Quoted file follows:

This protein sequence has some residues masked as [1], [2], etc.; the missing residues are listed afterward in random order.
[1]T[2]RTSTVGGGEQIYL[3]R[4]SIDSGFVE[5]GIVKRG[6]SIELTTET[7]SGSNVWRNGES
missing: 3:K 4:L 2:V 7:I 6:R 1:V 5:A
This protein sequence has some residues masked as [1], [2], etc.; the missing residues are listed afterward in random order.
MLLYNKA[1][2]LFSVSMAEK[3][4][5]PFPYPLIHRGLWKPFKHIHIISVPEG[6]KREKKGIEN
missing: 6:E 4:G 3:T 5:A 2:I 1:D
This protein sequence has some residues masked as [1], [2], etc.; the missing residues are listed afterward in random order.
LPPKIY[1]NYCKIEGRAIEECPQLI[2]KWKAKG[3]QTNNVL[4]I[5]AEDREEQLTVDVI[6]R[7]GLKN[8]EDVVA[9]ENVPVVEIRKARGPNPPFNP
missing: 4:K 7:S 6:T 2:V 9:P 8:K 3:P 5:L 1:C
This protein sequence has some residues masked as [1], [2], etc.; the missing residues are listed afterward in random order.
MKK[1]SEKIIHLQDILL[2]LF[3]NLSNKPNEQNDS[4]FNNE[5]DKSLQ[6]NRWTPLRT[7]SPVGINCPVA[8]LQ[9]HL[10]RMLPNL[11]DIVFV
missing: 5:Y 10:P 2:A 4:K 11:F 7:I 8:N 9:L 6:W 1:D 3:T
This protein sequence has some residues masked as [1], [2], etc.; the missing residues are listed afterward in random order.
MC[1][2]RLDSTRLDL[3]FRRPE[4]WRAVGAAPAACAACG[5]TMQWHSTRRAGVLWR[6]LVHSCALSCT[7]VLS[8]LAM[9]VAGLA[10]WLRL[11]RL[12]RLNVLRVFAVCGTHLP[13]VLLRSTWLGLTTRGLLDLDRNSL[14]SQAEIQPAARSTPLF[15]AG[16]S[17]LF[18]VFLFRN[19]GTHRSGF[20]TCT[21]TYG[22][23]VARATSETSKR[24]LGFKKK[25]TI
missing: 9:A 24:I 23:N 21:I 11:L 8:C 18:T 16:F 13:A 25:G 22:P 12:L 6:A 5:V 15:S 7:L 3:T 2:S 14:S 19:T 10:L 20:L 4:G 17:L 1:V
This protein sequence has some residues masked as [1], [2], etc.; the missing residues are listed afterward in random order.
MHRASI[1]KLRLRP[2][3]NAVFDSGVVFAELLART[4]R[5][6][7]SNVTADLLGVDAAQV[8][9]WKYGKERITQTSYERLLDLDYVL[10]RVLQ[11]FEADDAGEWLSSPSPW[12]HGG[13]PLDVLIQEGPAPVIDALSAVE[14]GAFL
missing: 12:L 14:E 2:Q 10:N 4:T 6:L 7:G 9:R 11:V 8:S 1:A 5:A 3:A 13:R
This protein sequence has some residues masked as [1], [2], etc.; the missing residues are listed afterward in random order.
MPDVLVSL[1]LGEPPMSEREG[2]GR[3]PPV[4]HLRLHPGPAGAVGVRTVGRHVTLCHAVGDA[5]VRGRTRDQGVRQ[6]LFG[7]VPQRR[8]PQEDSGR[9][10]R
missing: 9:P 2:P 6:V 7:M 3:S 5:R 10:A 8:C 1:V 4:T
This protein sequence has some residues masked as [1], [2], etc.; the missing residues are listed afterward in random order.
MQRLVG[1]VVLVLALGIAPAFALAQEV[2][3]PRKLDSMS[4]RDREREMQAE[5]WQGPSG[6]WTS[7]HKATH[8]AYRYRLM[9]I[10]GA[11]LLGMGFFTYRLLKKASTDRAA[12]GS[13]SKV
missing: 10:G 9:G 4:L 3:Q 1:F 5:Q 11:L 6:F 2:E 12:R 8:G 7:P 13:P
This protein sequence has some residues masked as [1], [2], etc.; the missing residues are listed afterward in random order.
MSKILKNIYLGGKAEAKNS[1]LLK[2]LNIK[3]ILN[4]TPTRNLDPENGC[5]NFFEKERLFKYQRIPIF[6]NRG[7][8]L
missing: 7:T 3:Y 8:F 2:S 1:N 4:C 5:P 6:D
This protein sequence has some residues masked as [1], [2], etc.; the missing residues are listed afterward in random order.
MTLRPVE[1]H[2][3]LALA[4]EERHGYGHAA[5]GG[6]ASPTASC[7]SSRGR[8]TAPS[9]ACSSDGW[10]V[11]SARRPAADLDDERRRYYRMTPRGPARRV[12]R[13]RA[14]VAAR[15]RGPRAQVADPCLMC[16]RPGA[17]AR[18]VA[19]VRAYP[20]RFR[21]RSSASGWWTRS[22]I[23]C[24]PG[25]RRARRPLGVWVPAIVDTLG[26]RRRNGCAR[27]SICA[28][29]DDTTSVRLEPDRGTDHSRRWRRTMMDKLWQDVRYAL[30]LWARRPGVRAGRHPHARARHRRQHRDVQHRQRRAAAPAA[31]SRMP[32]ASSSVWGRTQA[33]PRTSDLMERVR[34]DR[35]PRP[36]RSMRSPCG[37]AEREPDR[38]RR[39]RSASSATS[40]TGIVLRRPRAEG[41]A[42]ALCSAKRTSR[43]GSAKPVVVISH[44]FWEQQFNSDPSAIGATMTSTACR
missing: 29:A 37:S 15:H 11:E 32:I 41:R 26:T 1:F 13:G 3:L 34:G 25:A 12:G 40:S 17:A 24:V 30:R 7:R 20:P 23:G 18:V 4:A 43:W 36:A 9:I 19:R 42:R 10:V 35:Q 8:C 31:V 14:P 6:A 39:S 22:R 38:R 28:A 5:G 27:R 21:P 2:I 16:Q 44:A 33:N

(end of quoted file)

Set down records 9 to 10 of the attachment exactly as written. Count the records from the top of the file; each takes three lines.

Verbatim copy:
This protein sequence has some residues masked as [1], [2], etc.; the missing residues are listed afterward in random order.
MSKILKNIYLGGKAEAKNS[1]LLK[2]LNIK[3]ILN[4]TPTRNLDPENGC[5]NFFEKERLFKYQRIPIF[6]NRG[7][8]L
missing: 7:T 3:Y 8:F 2:S 1:N 4:C 5:P 6:D
This protein sequence has some residues masked as [1], [2], etc.; the missing residues are listed afterward in random order.
MTLRPVE[1]H[2][3]LALA[4]EERHGYGHAA[5]GG[6]ASPTASC[7]SSRGR[8]TAPS[9]ACSSDGW[10]V[11]SARRPAADLDDERRRYYRMTPRGPARRV[12]R[13]RA[14]VAAR[15]RGPRAQVADPCLMC[16]RPGA[17]AR[18]VA[19]VRAYP[20]RFR[21]RSSASGWWTRS[22]I[23]C[24]PG[25]RRARRPLGVWVPAIVDTLG[26]RRRNGCAR[27]SICA[28][29]DDTTSVRLEPDRGTDHSRRWRRTMMDKLWQDVRYAL[30]LWARRPGVRAGRHPHARARHRRQHRDVQHRQRRAAAPAA[31]SRMP[32]ASSSVWGRTQA[33]PRTSDLMERVR[34]DR[35]PRP[36]RSMRSPCG[37]AEREPDR[38]RR[39]RSASSATS[40]TGIVLRRPRAEG[41]A[42]ALCSAKRTSR[43]GSAKPVVVISH[44]FWEQQFNSDPSAIGATMTSTACR
missing: 29:A 37:S 15:H 11:E 32:I 41:R 26:T 1:F 13:G 3:L 34:G 25:A 12:G 40:S 17:A 24:V 30:R 7:R 20:P 23:G 18:V 4:A 43:W 36:A 9:I 19:R 42:R 10:V 35:Q 8:C 31:V 14:P 6:A 39:S 22:R 38:R 28:A 5:G 27:R 21:P 2:I 16:Q 44:A 33:N